However, this second option, which is the one referred to in claim 10 of the present request, is disclosed only together with the embodiment that the middle layer is formed of a gum material. More particularly: (a) the passage on page 9 states that "... the stick member S is only inserted into the candy portion C and gum portion G [which is the middle layer] of the lollipop 46." (emphasis and insertions added by the board); and (b) in the passage on page 7, the material G is described as soft gum or bubble gum.
Consequently, the specific method of inserting the stick into the candy tablets as required by claim 10 of the present request is disclosed in the application as filed exclusively with gum as the middle layer material. Contrary thereto, claim 10 of the request, by way of indirectly referring back to claim 1, covers this method also for candy tablets with toffee or caramel as middle layer. These embodiments of claim 10 are therefore not based on the application as filed.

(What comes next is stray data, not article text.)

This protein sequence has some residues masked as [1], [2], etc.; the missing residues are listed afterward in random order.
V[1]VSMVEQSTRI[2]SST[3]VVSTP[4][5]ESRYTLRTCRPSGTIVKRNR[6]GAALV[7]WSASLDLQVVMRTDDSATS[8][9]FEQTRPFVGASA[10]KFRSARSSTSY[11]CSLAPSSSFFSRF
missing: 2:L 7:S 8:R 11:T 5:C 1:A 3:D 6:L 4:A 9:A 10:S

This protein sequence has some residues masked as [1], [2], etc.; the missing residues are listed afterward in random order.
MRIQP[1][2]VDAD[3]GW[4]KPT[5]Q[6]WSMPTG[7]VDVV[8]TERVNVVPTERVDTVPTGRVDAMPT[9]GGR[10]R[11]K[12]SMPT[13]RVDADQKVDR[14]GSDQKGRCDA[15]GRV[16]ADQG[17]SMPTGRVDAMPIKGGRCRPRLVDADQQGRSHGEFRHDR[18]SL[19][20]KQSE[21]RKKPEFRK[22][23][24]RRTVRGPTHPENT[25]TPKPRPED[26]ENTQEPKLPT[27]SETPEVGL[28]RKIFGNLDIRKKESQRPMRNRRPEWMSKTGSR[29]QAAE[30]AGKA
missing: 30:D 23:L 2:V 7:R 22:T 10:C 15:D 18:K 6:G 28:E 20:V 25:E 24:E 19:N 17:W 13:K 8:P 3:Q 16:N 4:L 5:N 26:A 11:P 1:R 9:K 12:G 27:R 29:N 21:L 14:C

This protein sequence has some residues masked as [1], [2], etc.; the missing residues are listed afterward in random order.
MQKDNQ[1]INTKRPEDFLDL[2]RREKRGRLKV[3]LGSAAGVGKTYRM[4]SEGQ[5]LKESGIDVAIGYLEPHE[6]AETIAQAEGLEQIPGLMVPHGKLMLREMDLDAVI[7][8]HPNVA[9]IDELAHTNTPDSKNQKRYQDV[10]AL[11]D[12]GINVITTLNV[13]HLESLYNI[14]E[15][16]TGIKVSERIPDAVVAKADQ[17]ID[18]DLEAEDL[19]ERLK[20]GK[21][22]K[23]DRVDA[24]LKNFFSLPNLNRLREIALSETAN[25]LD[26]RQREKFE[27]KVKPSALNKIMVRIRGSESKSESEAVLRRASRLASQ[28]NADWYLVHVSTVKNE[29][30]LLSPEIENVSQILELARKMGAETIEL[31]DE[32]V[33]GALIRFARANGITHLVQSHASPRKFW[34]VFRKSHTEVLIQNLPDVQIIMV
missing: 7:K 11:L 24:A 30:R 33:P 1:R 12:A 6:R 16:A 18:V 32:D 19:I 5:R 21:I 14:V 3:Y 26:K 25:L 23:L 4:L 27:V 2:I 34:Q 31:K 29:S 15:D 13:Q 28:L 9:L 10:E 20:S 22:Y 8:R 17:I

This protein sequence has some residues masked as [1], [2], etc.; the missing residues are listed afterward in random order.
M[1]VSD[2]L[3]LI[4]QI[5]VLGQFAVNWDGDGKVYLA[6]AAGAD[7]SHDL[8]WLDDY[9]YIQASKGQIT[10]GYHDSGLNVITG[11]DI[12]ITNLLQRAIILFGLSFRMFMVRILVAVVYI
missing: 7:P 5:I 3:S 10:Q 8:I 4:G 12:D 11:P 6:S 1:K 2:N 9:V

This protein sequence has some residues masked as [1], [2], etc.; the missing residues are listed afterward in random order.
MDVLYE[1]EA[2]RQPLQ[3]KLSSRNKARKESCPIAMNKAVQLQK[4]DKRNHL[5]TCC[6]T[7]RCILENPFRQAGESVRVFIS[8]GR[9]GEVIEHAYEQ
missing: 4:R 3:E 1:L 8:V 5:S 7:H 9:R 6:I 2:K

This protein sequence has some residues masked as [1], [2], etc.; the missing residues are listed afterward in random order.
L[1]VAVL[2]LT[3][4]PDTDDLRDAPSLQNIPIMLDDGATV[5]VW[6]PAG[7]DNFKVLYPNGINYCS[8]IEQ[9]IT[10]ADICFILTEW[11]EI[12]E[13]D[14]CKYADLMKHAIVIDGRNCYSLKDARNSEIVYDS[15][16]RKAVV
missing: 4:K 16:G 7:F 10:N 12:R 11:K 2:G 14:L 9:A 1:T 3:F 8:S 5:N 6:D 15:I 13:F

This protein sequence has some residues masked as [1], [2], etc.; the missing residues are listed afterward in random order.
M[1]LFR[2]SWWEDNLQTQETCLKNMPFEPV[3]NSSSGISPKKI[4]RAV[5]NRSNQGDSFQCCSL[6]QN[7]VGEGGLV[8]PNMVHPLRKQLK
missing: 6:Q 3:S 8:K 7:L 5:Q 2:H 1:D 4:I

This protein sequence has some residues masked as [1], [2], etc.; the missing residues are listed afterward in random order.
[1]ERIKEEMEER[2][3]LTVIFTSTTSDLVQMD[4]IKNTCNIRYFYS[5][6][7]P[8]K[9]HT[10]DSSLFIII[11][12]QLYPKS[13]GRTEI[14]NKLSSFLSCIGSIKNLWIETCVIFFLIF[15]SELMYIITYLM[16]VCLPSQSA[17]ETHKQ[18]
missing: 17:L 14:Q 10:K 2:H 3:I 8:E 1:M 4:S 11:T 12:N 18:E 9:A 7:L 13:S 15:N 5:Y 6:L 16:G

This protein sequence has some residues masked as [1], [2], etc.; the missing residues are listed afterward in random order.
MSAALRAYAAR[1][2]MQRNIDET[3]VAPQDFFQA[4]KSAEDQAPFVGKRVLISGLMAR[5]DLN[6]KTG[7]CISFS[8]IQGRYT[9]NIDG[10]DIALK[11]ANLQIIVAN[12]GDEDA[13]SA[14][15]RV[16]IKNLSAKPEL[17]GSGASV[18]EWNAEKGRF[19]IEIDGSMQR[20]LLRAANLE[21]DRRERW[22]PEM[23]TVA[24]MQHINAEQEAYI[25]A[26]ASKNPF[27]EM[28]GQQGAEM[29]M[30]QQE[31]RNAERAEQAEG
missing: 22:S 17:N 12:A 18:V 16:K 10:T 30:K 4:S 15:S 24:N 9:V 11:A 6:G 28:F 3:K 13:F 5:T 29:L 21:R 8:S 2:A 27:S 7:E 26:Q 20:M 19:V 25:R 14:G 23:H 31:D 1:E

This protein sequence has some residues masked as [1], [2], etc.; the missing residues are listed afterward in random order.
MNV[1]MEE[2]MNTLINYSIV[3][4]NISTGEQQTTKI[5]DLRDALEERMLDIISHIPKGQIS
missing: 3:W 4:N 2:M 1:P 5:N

2.3 Consequently, claims 1 and 10 of this request do not meet the requirements of Article 123(2) EPC. The request is therefore for this reason alone not allowable.
During the oral proceedings, the respondent offered to delete the expression "sugar or sugar-free" in claim 1 of this request. However, in view of the fact that claim 10 was found not to meet the requirements of Article 123(2) EPC, the respondent in the end did not make this amendment.
Auxiliary request (previously third auxiliary request)
3. Amendments - Article 123(2) EPC